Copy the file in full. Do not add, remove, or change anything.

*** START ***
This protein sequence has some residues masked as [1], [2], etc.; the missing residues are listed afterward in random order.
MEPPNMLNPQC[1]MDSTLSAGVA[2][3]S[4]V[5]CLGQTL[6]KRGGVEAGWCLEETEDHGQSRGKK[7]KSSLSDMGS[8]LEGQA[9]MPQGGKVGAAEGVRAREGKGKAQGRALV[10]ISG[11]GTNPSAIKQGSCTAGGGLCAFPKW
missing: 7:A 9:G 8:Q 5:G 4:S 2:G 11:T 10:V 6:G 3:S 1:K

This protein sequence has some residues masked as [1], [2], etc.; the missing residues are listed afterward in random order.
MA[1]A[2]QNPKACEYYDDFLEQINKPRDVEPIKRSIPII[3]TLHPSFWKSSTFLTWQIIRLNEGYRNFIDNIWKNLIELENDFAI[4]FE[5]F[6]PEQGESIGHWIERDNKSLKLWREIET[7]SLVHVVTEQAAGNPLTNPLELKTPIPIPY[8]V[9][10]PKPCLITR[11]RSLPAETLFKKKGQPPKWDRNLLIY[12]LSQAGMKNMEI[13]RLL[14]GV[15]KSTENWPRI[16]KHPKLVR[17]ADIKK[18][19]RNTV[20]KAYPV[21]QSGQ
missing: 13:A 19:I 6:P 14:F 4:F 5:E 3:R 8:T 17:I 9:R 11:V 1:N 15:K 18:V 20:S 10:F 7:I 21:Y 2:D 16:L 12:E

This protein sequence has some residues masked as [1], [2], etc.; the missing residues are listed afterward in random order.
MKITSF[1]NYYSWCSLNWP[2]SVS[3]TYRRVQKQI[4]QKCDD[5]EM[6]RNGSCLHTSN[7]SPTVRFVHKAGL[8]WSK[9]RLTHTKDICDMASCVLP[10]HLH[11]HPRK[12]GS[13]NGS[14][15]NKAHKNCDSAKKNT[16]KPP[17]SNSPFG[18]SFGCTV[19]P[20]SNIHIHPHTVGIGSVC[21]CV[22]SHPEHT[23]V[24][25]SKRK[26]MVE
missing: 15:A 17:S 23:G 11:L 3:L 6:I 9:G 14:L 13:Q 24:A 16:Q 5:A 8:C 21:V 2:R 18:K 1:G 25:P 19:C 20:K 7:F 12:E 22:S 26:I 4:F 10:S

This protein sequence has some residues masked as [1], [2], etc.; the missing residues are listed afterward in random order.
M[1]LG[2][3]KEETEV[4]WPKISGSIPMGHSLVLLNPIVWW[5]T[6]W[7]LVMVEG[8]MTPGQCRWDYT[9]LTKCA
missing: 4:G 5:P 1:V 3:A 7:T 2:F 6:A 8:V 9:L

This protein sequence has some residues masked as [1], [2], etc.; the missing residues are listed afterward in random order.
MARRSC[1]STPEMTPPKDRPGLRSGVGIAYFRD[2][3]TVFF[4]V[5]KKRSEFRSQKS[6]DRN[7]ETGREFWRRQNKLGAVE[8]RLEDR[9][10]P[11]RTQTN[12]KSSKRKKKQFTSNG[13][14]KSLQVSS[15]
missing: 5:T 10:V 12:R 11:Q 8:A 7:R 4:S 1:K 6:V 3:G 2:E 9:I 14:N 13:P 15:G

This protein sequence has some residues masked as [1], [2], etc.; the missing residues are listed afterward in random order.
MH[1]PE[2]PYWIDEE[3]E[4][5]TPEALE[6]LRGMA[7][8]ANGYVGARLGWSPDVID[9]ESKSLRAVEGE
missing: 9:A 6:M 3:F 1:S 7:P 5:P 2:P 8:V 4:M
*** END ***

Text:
This protein sequence has some residues masked as [1], [2], etc.; the missing residues are listed afterward in random order.
MEPPNMLNPQC[1]MDSTLSAGVA[2][3]S[4]V[5]CLGQTL[6]KRGGVEAGWCLEETEDHGQSRGKK[7]KSSLSDMGS[8]LEGQA[9]MPQGGKVGAAEGVRAREGKGKAQGRALV[10]ISG[11]GTNPSAIKQGSCTAGGGLCAFPKW
missing: 7:A 9:G 8:Q 5:G 4:S 2:G 11:T 10:V 6:G 3:S 1:K

This protein sequence has some residues masked as [1], [2], etc.; the missing residues are listed afterward in random order.
MA[1]A[2]QNPKACEYYDDFLEQINKPRDVEPIKRSIPII[3]TLHPSFWKSSTFLTWQIIRLNEGYRNFIDNIWKNLIELENDFAI[4]FE[5]F[6]PEQGESIGHWIERDNKSLKLWREIET[7]SLVHVVTEQAAGNPLTNPLELKTPIPIPY[8]V[9][10]PKPCLITR[11]RSLPAETLFKKKGQPPKWDRNLLIY[12]LSQAGMKNMEI[13]RLL[14]GV[15]KSTENWPRI[16]KHPKLVR[17]ADIKK[18][19]RNTV[20]KAYPV[21]QSGQ
missing: 13:A 19:I 6:P 14:F 4:F 5:E 3:R 8:T 17:I 9:R 11:V 1:N 15:K 18:V 20:S 10:F 7:I 21:Y 2:D 16:L 12:E

This protein sequence has some residues masked as [1], [2], etc.; the missing residues are listed afterward in random order.
MKITSF[1]NYYSWCSLNWP[2]SVS[3]TYRRVQKQI[4]QKCDD[5]EM[6]RNGSCLHTSN[7]SPTVRFVHKAGL[8]WSK[9]RLTHTKDICDMASCVLP[10]HLH[11]HPRK[12]GS[13]NGS[14][15]NKAHKNCDSAKKNT[16]KPP[17]SNSPFG[18]SFGCTV[19]P[20]SNIHIHPHTVGIGSVC[21]CV[22]SHPEHT[23]V[24][25]SKRK[26]MVE
missing: 15:A 17:S 23:G 11:L 3:L 6:I 9:G 14:L 13:Q 24:A 16:Q 5:A 8:C 21:V 2:R 18:K 1:G 25:P 19:C 20:K 7:F 12:E 22:S 26:I 4:F 10:S

This protein sequence has some residues masked as [1], [2], etc.; the missing residues are listed afterward in random order.
M[1]LG[2][3]KEETEV[4]WPKISGSIPMGHSLVLLNPIVWW[5]T[6]W[7]LVMVEG[8]MTPGQCRWDYT[9]LTKCA
missing: 4:G 5:P 1:V 3:A 7:T 2:F 6:A 8:V 9:L

This protein sequence has some residues masked as [1], [2], etc.; the missing residues are listed afterward in random order.
MARRSC[1]STPEMTPPKDRPGLRSGVGIAYFRD[2][3]TVFF[4]V[5]KKRSEFRSQKS[6]DRN[7]ETGREFWRRQNKLGAVE[8]RLEDR[9][10]P[11]RTQTN[12]KSSKRKKKQFTSNG[13][14]KSLQVSS[15]
missing: 5:T 10:V 12:R 11:Q 8:A 7:R 4:S 1:K 6:V 3:G 2:E 9:I 14:N 13:P 15:G

This protein sequence has some residues masked as [1], [2], etc.; the missing residues are listed afterward in random order.
MH[1]PE[2]PYWIDEE[3]E[4][5]TPEALE[6]LRGMA[7][8]ANGYVGARLGWSPDVID[9]ESKSLRAVEGE
missing: 9:A 6:M 3:F 1:S 7:P 5:P 2:P 8:V 4:M